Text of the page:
It isn't a problem. It's just a condenser frequently causes more problems than it fixes unless it is in specific instances. By the time one shelf eqs the average condenser it would be better to start with an SM58. For commercial voice overs etc there is much more flexibility to tailor things because it isn't sitting in a mix.
I guess i just always saw the 58's for p.a.'s and the stage, and u87's in the vocal booth and drew my own conclusions. Never even tried to use a 58 to record vocals. The condenser's are harder to set up right. That sm7b does look nice. It's a bit more than a crappy interface But good mic's and placement seem to be the most important.
One has to be careful of drawing conclusions from music videos. Many times thats just for show. Other times a singer might insist on a mic and the engineer will throw up an additional but just use the one. What the singer doesn't know won't hurt them. Also even in a studio the 58 had been used on more pop vocal tracks than any other mic. If you talk about classical music then the approach changes somewhat and you are more likely to see a U87 or ribbon but even then a trusty SM58 is not without value.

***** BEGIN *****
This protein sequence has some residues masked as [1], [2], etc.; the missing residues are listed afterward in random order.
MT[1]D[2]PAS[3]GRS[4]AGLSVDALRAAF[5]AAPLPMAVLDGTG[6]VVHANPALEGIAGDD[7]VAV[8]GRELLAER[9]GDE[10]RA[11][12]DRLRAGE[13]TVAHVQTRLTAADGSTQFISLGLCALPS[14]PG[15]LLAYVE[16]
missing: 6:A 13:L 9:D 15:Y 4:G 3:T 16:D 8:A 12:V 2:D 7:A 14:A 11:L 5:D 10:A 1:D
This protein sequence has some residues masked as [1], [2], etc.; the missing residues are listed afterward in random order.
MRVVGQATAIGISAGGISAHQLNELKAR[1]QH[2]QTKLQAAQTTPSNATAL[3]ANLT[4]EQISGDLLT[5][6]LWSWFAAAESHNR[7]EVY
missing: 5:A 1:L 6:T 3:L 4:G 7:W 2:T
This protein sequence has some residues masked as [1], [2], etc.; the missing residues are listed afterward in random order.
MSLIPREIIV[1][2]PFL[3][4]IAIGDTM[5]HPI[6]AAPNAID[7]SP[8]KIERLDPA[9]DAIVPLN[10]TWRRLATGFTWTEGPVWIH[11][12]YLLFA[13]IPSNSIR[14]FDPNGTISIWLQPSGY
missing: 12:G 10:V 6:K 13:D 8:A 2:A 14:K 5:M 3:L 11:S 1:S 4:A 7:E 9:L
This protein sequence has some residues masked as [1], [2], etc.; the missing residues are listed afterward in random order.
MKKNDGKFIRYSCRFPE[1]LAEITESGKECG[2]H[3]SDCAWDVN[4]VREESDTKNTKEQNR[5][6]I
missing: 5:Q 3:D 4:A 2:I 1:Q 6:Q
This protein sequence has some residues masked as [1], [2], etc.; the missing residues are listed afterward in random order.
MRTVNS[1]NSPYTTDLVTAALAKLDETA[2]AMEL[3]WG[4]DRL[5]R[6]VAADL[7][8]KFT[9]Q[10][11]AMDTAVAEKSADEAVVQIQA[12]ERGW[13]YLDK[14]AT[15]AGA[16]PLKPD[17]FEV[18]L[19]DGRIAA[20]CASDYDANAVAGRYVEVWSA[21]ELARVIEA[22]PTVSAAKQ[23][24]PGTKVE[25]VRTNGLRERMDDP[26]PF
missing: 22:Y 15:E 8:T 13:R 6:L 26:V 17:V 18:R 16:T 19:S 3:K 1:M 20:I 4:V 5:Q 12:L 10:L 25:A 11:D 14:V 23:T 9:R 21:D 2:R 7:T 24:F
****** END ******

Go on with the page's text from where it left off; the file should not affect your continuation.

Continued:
I prefer SM58 for most vocals. Occasionally, I may use a condenser, I may use a ribbon. When I want something better than the SM58, I'll grab a Beta 58. Sometimes an SM 7, (original issue). But that's really close to a SM58. People argue that with me but if you know where the capsule is in the 7, it doesn't matter if your lips are touching the foam. You are still better than 1 1/2 inches from the capsule. With the 58, you are within 1/4 inch of the capsule which certainly produces a different sound. Match the diaphragms up in the same plane, no bass roll off, presence switch on, on the SM 7 and you have a 58 at 3 times the price. One of the things I do recommend is a foam pop filter on top of the SM58. Not one of those nylons stocking thingies, unless they smell good. The SM 7, was perfect on Michael Jackson. It's been perfect for Steve Tyler of Aerosmith & Bono of U2, should be fine for you also. You use a condenser microphone when you want that kind of sound. It certainly doesn't work with everybody. It might sound good on everybody but frequently you'll have problems placing them in the mix where you want them. In the studio, we've done shootouts with SM58's against Neumann U 87's and found we could virtually interchange with those and still achieve a similar quality of sound to our original release 87's. No fooling. So during tracking sessions, where we may have wanted a 87, we only had 2 of those and we would just start using 58's. They really are one of the worlds greatest recording microphones and one of the best bangs for the buck. Hard to believe a $100 microphone can compare to a $3300 microphone, but it does. I know that seems nearly unbelievable. And it gets better yet when you feed it into really nice preamps like Neve, API's but hey, even on a Mackie.